Autism is a chronic, debilitating condition that begins in childhood and is associated with burnout and sometimes even depression and anxiety in families. The main objective of this study was to investigate the relationship between resilience and anxiety-depression-stress among families of children with autism in 2018.
Materials and Methods
In this cross-sectional study, after the Ethics Committee approval, according to the calculated sample size, 137 members of the families of children with autism were selected randomly. They were self-questioned themselves by family resilience scale, and also DASS-21 questionnaires, along with the checklist of variables such as number of family members, marital status, educational level, income, background of physical and mental disorders, age and sex. After data collection, they were entered into and analyzed by MS Excel and SPSS V.24 software.
The mean age of the subjects was 40.67 years (± 9.12) with the range of 42 years. 80 persons (58.4%) were female and 57 (41.6%) were male, most of who had a bachelor's degree (51.7%), and generally were married (78.8%) (Living with family). They often had a history of chronic physical (84.7%) or mental illness (95.6%). The mean of the family resilience scores was 193 (± 25) and its range was 124. There was no significant correlation between age/gender and resilience, but depression, anxiety and stress were related to the level of resiliency. Regarding the rate of depression, 51.8% were normal, 10.2% had mild depression, 22.6% had moderate depression, 10.2% had severe depression and 5.1% had very severe depression; income and history of mental illness were significantly associated with depression. In addition, the level of anxiety was 46% normal, 8% mild, 17.5% moderate, 11.7% severe and 16.8% very severe. The number of family members, educational level, income, and history of mental illness had a significant effect on people's anxiety. Also, the stress status of the studied samples were 43.8%, 12.4%, 26.3%, 10.9% and 6.6% normal, mild, moderate, severe and very severe, respectively. The level of education, income, history of mental illness and gender were statistically significant with the level of stress among individuals.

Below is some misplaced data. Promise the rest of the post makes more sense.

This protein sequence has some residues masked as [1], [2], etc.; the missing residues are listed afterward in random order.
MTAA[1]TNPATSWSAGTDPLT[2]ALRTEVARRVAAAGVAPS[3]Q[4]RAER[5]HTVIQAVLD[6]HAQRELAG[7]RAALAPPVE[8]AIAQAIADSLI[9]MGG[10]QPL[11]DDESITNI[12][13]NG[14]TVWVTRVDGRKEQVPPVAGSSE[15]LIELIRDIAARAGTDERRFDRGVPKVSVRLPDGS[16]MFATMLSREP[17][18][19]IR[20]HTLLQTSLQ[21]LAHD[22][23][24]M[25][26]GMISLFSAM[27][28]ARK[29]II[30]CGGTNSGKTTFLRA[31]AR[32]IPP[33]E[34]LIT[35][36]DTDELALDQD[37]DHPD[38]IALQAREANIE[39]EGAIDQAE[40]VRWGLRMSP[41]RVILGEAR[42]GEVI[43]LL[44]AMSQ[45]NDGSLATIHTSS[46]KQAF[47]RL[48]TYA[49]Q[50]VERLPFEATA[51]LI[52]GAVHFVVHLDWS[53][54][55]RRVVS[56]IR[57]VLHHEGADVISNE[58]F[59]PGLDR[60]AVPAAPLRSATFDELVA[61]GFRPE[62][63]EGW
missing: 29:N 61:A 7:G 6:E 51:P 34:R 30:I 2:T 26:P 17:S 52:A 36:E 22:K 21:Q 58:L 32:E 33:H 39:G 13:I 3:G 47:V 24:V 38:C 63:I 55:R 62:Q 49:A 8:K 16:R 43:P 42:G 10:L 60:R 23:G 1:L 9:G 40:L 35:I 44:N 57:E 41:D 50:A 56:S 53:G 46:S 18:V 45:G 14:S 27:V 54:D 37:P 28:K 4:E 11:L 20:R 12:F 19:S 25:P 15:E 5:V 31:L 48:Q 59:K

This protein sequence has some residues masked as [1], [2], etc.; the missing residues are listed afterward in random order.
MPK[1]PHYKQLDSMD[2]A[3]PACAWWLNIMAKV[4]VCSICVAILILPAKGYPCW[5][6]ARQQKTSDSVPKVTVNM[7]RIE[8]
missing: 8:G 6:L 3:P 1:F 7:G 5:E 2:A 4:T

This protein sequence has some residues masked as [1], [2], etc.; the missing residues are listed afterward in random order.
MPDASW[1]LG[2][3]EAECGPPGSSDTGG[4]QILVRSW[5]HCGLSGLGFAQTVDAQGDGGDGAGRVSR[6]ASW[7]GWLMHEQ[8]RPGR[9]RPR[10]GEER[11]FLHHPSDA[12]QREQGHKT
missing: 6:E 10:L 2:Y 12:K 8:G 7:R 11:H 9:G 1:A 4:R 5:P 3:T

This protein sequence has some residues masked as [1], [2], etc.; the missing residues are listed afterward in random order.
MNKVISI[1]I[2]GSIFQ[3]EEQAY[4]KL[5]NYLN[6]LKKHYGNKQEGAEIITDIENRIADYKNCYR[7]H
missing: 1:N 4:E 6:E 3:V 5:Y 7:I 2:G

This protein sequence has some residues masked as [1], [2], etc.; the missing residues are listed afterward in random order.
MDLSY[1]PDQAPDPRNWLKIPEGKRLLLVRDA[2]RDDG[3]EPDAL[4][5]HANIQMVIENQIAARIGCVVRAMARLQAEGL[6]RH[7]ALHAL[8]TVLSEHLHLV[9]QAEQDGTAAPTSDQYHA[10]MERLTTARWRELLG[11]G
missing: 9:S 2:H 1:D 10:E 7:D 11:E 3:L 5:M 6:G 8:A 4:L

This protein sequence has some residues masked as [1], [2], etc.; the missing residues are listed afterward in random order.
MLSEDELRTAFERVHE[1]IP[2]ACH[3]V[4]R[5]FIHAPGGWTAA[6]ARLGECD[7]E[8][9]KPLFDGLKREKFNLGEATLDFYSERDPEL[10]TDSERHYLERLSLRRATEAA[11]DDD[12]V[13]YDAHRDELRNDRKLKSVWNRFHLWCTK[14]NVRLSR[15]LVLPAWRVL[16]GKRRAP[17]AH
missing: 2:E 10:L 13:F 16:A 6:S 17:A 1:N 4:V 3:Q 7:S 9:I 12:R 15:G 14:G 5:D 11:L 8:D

Based on the results of this study, it is concluded that family resilience is a factor that directly correlates with the level of depression, anxiety and stress among the family members of the autistic children. It is therefore advisable to increase this ability of individuals in various ways, such as training, counseling, support groups, and etc.